Sesssion Summary: Making Public Policy Research Useful and Used: Lessons from Health Services Research and Beyond

April 17, 2015

First-year MPP graduate student Brianna Keys attended and worked as a student assistant at the APPAM spring 2015 conference, How Policymakers Use APPAM Member Research, on April 11 in Washington, DC. The goal of the spring APPAM conference was to begin a dialogue among academic researchers; policymakers, who create policy; and practitioners, who implement policy in order to advance the exchange of knowledge and information among these sectors, creating better informed policy deliberations. Graduate students in public policy are given the opportunity to write session summaries of the different panels.

To read the summary, and others, on the APPAM site, click the title link below.

Sesssion Summary: Making Public Policy Research Useful and Used: Lessons from Health Services Research and Beyond

 Brianna Keys is a Master of Public Policy student, Rutgers, the State University of New Jersey, Edward J. Bloustein School of Planning and Public Policy

Participants:

  • Michael Doonan, Massachusetts Health Policy Forum and Brandeis University
  • Marsha Gold, Mathematica Policy Research
  • Sherry Glied, PhD, New York University
  • Michael E. Gluck, MPP, AcademyHealth
  • Erin Holve, Academy Health
  • Erika Shugart, Erika Shugart Consulting, LLC

Michael Gluck introduced the panel to focus on the topic of introducing “useful and used” research and the potential lessons learned from various experiences.

Marsha Gold began the conversation by discussing the most important aspects of health policy and how it is used. Gold had six main points for developing useful research: First, fact-based/scientific knowledge is only one type of “knowing”. Second, there are many pathways to translating research into policy. Third, relationships and trust matter and they make researchers more effective. Fourth, researchers do not have to do it alone and the use of information intermediaries is highly encouraged. Fifth, findings have to be salient at the time. Finally, researchers must distill the bottom-line message. She also stressed that researchers can do more to police “good” research and help consumers discern the quality of research by being more transparent with their methods and findings.

Erika Shugart addressed the lessons that researchers can learn from science museums on how to engage the public. Shugart explained that we often think of museums as a somewhat static experience, but many seek to establish themselves as vibrant gathering places and to encourage visitor interaction. First, they try to develop a system to support decision-making for public. Here she notes that forums provide structured discussions and interactive activities encourage people to critically engage with topics. Shugart also noted that as museums often encourage participation to make things more personal, so should we encourage public participation in policy research.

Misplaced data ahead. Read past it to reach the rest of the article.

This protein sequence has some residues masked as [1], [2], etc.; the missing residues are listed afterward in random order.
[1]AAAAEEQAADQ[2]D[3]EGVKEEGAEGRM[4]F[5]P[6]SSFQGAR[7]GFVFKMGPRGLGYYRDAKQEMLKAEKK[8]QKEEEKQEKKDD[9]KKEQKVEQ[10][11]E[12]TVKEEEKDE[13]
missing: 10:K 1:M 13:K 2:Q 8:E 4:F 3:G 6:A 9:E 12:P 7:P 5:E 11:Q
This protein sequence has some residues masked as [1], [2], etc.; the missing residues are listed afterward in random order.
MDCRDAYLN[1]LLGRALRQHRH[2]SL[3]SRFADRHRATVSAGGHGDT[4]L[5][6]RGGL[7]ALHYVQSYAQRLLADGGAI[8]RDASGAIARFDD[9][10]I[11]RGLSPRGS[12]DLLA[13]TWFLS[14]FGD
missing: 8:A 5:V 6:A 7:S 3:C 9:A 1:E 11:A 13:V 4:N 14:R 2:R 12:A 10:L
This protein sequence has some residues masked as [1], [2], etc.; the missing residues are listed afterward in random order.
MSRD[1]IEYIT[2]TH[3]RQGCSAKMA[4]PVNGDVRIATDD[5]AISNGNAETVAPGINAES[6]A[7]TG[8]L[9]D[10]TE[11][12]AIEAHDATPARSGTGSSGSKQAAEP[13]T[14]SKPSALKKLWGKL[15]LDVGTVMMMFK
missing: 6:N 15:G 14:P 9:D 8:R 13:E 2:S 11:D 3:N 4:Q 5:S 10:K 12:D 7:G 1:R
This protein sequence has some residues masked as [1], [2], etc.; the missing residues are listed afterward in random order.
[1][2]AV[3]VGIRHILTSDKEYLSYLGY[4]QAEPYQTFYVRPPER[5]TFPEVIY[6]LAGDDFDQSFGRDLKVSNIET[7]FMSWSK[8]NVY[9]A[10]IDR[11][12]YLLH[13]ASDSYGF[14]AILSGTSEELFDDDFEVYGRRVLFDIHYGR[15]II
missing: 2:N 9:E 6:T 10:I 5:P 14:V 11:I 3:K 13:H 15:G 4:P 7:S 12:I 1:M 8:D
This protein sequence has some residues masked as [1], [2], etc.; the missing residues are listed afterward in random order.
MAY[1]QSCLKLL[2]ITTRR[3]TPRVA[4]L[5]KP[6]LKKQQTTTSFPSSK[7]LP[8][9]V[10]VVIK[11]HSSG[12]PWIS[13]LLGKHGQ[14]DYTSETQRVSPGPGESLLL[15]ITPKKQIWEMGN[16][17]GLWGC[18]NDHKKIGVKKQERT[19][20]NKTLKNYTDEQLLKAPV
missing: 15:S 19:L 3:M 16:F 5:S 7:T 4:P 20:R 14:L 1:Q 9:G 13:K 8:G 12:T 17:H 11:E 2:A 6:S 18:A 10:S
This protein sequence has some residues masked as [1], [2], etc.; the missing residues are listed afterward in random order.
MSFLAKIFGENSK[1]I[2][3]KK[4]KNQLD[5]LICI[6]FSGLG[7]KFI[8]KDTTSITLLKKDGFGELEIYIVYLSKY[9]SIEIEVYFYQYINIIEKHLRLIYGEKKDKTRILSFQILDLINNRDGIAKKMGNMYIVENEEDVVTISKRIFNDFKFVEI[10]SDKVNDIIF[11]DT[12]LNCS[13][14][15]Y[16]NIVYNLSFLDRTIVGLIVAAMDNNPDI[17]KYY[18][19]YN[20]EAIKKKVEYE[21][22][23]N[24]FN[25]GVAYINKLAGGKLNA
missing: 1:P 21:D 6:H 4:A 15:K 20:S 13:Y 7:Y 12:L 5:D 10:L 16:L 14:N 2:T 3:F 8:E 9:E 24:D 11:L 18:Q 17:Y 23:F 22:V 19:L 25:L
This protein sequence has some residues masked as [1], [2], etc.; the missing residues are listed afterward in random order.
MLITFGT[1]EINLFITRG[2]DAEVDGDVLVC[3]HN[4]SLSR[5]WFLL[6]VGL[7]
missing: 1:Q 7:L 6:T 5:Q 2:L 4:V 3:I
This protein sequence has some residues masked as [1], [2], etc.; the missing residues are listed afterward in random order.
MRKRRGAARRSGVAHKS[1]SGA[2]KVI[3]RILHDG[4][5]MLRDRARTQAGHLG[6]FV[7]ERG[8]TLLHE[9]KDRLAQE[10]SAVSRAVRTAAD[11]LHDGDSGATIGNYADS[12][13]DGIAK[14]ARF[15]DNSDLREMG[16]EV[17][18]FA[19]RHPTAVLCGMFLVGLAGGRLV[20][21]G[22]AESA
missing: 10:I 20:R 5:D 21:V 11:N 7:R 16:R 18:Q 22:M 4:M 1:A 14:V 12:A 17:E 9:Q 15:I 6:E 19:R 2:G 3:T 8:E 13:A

Erin Holve discussed the development of eGEMS (Generating Evidence and Methods to improve patient outcomes), a peer-reviewed e-journal launched in 2013, and the difficulties faced in finding and publishing high-quality research. eGEMS was developed specifically to address governance and trust issues and to increase transparency regarding the informatics and methods in research utilizing electronic health data. eGEMS has three criteria for evaluations on research and publications: usefulness, credibility, and innovation. Holve noted that it is often difficult to get researchers and authors to address the why behind their research, not just the how. In the past year, the journal has published 100 papers with an average of 500 downloads per paper.

Sherry Glied addressed the variation in how academics value research. She began by noting that there is, and arguably should be, a difference between contract research and academic research. However, she asserts that the academy should consider and more greatly value the impact and relevance of an academic’s research. The challenge is that there are so few points of inflection in a professor’s career and therefore limited opportunity for influence. Glied suggests that provosts as well as promotion and tenure committees should be educated to consider the nature of research. Professors should be encouraged to take leaves of absence for public service and allow the “clock to stop” on their promotion reviews. Further, Glied noted the value of letter writers, who are able to translate academic research to the public for greater applicability.

Michael Doonan focused on the inadequacy of a “one and done” approach to forums dedicated toward a specific policy issue. He encourages sustained contact between researchers and policy makers through a series of forums each with an individualized focus from addressing the theory to discussing evidence-based practices and finally dedicating meetings to follow-up to improve policies. Doonan stresses the importance of a comprehensive media strategy to engage the public and special legislative briefs to engage policymakers. A key to success is to “get the media buzz going” about the forums: people will come and high-profile participants can greatly help facilitate discussions.

 

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